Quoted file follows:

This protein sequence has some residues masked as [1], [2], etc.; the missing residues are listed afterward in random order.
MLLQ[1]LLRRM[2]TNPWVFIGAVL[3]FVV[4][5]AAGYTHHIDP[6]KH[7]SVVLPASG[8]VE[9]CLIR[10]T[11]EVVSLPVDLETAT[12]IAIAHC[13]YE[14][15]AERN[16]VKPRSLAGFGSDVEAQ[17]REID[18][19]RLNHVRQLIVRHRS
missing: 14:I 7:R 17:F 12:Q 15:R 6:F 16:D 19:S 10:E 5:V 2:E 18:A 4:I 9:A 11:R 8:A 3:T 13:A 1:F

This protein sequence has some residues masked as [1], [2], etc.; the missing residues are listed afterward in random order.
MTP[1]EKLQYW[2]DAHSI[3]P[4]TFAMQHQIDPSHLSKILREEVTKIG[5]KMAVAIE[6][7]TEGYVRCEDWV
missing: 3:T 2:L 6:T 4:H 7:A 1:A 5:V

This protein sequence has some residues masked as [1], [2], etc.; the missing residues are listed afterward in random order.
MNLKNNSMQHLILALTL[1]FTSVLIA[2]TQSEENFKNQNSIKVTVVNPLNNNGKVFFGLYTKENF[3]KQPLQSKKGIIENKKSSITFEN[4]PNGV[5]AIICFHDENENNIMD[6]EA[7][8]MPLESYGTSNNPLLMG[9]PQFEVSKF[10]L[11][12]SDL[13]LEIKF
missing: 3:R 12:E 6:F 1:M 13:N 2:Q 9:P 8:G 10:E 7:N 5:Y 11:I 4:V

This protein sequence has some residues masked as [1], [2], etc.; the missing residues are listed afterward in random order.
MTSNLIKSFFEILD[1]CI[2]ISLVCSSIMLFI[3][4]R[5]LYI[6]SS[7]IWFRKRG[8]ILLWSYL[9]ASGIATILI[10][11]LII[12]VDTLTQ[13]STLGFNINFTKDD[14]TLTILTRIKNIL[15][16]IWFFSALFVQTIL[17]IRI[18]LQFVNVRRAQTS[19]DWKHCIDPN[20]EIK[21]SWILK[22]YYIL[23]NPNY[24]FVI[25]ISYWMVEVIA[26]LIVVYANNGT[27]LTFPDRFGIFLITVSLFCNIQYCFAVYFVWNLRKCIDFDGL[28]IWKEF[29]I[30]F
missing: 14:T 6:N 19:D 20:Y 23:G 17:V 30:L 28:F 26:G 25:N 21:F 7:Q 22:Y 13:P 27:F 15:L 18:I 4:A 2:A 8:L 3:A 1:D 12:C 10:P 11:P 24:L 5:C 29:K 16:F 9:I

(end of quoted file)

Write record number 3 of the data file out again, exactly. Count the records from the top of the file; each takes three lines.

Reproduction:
This protein sequence has some residues masked as [1], [2], etc.; the missing residues are listed afterward in random order.
MNLKNNSMQHLILALTL[1]FTSVLIA[2]TQSEENFKNQNSIKVTVVNPLNNNGKVFFGLYTKENF[3]KQPLQSKKGIIENKKSSITFEN[4]PNGV[5]AIICFHDENENNIMD[6]EA[7][8]MPLESYGTSNNPLLMG[9]PQFEVSKF[10]L[11][12]SDL[13]LEIKF
missing: 3:R 12:E 6:F 1:M 13:N 2:Q 9:P 8:G 10:E 7:N 5:Y 11:I 4:V